How to maximize intergenerational healthcare workforces

The American Hospital Association reports that more than 60 percent of employers are experiencing tension between employees from different generations. This is a pretty startling statistic, especially in light of the healthcare industry’s ongoing “talent war” and tight labor market. More than ever, attracting and retaining a happy workforce is paramount to a healthcare system’s success.

This topic was a recurring theme at this year’s Healthcare Design Conference and Expo, and I was fortunate to moderate a panel about the generational issues facing healthcare organizations from both a patient and workplace perspective. As a follow-up to the post I wrote about generational issues in the workplace, here are some of the big ideas that resulted from the panel discussion.

  1. Encourage cross-generational partnerships

    Despite the contrasts between generations and how they work and interact with others, successful teaming models have emerged that intentionally partner individuals of differing generations, harnessing the strengths and limitations of each. In addition to formal partnership models, informal relationships can be created by designing spaces that naturally bring employees together, such as shared support zones, outdoor staff areas, cafes or gyms. These communal spaces have the inherent ability to spark conversation among employees and foster serendipitous interactions.

  2. Focus on similarities rather than differences.

    Although providing multiple workspace options for multiple work styles sounds ideal, doing so is not always possible or reasonable. Instead, health systems can focus on workplace themes that employees value across generations: access to natural light and views, work areas that properly address ergonomics, and a workplace that creates a sense of community, to name a few.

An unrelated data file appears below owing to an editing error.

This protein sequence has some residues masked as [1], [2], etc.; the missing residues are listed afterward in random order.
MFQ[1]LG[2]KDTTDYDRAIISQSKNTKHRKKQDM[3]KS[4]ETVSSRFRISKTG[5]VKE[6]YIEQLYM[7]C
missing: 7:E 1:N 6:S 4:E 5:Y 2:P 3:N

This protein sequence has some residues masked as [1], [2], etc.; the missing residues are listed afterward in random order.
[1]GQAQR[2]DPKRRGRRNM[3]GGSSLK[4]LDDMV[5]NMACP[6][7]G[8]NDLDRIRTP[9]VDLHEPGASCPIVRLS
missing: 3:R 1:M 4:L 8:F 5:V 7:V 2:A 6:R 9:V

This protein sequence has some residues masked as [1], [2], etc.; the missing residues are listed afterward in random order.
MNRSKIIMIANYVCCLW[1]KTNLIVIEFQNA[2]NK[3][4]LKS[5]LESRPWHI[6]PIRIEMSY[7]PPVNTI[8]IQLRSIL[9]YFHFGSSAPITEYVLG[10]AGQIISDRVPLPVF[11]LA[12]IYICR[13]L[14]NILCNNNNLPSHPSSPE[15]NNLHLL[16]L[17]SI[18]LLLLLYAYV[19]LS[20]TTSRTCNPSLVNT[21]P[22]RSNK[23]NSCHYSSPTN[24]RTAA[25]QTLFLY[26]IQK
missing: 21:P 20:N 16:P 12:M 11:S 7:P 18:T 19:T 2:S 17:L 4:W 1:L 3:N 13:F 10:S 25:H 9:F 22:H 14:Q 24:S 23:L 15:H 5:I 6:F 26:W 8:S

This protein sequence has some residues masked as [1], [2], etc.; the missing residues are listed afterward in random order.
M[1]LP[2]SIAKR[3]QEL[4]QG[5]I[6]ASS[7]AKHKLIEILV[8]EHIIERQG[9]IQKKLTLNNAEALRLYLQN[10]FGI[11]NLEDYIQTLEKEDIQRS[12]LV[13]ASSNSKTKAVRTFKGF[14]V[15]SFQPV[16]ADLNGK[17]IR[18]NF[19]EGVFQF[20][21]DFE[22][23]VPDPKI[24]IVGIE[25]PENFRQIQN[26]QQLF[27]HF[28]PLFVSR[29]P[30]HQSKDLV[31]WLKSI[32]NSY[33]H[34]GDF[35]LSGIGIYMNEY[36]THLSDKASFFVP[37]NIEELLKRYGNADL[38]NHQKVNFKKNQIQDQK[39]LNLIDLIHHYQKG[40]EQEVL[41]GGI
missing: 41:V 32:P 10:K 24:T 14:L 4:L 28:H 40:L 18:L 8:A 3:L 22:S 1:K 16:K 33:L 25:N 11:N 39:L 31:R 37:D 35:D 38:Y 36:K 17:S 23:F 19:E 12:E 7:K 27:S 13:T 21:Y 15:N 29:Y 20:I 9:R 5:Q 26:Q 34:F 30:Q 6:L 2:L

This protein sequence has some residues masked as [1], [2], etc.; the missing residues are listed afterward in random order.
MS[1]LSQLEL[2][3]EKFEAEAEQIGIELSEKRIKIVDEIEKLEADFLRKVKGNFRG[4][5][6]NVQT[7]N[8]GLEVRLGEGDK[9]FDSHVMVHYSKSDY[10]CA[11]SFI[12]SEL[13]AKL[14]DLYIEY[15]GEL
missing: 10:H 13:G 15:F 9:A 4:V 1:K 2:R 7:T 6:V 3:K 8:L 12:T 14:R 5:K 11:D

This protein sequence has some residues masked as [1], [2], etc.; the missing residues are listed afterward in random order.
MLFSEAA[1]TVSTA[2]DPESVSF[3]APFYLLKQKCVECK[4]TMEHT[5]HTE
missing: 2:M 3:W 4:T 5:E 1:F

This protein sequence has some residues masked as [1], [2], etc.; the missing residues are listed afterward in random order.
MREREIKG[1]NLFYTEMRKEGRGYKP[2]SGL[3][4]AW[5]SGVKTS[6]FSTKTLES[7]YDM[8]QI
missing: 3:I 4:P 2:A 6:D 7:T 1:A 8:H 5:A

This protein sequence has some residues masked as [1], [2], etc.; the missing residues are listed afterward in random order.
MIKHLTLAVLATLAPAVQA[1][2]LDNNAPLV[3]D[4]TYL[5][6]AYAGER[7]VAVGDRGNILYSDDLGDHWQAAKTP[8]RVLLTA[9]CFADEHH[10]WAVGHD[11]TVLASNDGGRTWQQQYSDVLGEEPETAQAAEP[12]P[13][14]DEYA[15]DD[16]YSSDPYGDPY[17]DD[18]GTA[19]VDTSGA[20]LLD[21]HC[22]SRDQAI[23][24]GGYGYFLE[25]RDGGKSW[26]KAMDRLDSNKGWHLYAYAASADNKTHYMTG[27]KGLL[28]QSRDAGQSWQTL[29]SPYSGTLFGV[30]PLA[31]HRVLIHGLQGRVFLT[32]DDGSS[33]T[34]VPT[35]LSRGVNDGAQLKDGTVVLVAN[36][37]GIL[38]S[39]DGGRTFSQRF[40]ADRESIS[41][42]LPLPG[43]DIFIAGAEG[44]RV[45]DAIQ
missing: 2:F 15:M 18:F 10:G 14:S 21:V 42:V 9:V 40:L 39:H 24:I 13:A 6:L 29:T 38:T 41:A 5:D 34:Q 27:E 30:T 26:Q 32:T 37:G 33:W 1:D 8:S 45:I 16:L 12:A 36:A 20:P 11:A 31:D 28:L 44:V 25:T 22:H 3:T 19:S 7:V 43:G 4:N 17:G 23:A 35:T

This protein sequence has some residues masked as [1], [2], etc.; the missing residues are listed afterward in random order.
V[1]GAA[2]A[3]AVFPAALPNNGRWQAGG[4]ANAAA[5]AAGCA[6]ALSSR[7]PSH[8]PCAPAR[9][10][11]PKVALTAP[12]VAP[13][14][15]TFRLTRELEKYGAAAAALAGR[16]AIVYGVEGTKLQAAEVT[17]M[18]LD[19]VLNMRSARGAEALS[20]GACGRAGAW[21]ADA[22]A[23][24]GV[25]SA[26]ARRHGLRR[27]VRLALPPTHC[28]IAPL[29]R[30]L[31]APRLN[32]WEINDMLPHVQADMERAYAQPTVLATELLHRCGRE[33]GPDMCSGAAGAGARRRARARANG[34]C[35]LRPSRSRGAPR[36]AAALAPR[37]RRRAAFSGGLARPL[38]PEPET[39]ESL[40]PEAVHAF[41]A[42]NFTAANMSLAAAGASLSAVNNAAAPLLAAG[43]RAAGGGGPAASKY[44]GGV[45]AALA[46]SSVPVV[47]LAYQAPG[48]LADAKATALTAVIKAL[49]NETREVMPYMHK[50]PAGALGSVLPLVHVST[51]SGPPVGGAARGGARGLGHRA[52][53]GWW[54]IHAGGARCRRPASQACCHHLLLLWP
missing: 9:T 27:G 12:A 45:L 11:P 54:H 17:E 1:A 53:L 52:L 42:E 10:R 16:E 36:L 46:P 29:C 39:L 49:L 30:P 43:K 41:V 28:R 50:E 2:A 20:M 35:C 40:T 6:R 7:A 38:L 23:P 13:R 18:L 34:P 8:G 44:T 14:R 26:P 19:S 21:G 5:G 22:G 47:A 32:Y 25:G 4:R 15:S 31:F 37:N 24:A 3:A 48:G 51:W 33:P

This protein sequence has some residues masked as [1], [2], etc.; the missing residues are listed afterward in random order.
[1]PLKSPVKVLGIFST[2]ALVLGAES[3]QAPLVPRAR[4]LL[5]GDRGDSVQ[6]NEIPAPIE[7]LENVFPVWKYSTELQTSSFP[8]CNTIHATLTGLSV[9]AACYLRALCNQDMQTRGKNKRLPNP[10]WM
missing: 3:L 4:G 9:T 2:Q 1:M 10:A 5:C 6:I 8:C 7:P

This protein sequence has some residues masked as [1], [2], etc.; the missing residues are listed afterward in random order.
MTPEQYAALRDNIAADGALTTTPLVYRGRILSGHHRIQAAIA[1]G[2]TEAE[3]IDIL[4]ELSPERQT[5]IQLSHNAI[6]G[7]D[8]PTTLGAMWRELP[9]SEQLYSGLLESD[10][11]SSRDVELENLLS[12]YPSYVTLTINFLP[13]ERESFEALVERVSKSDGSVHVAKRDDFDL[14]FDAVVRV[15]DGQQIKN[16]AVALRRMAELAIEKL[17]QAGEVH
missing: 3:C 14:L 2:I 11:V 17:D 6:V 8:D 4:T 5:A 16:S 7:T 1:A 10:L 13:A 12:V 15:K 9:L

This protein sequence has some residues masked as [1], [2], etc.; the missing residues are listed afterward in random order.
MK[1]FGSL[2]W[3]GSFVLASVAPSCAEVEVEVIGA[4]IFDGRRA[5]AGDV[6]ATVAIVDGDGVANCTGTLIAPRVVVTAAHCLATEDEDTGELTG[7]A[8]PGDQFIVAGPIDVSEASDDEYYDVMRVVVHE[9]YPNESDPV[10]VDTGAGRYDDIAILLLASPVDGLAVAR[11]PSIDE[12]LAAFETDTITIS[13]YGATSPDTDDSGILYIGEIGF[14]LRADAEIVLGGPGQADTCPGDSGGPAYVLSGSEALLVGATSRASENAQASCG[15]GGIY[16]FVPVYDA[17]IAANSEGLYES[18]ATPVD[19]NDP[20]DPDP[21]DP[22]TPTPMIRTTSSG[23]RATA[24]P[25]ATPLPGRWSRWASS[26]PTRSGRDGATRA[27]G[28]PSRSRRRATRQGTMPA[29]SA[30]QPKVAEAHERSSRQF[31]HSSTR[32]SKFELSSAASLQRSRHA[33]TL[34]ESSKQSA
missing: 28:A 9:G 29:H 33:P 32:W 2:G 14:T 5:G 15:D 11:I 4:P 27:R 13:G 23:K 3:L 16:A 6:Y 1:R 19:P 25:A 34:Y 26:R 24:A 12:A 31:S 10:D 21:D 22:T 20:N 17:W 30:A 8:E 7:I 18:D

3. Offer variety via flexibility.

    Rather than providing one workspace option and asking employees to conform to that option, provide flexible options that can adjust based on work and generation type. Rather than providing many options, provide a few agile options that can be reconfigured to best suit preferences across the spectrum of work types: concentration, collaboration, socialization and education.

  4. Respect your elders.

    According to the American Association of Colleges of Nursing, the average nurses’ age is 47. The American Nurses Association goes onto report that the largest age group of employed RNs falls in the range of 50-54. Further, in response to a shortage of healthcare workers, many health systems are trying to retain its workforce well beyond retirement age. The physical limitations that come with the baby boomer+ age group require a workplace that is responsive through proper ergonomics, supportive seating, safe patient handling and limited travel distances.

  5. Co-create with employees.

    The only way to create a space that facilitates shared prosperity for an intergenerational workforce is to include an age-diverse group of employees in the design and planning process. Beyond simply holding an occasional user-group meeting, it’s important to “co-create” with this group, meaning that designers should work alongside these employees to develop and test solutions until an ideal state is realized. Doing this makes certain the final solution is grounded in actual, cross-generational employee needs.

Learn more about designing for Generation Z in the workplace >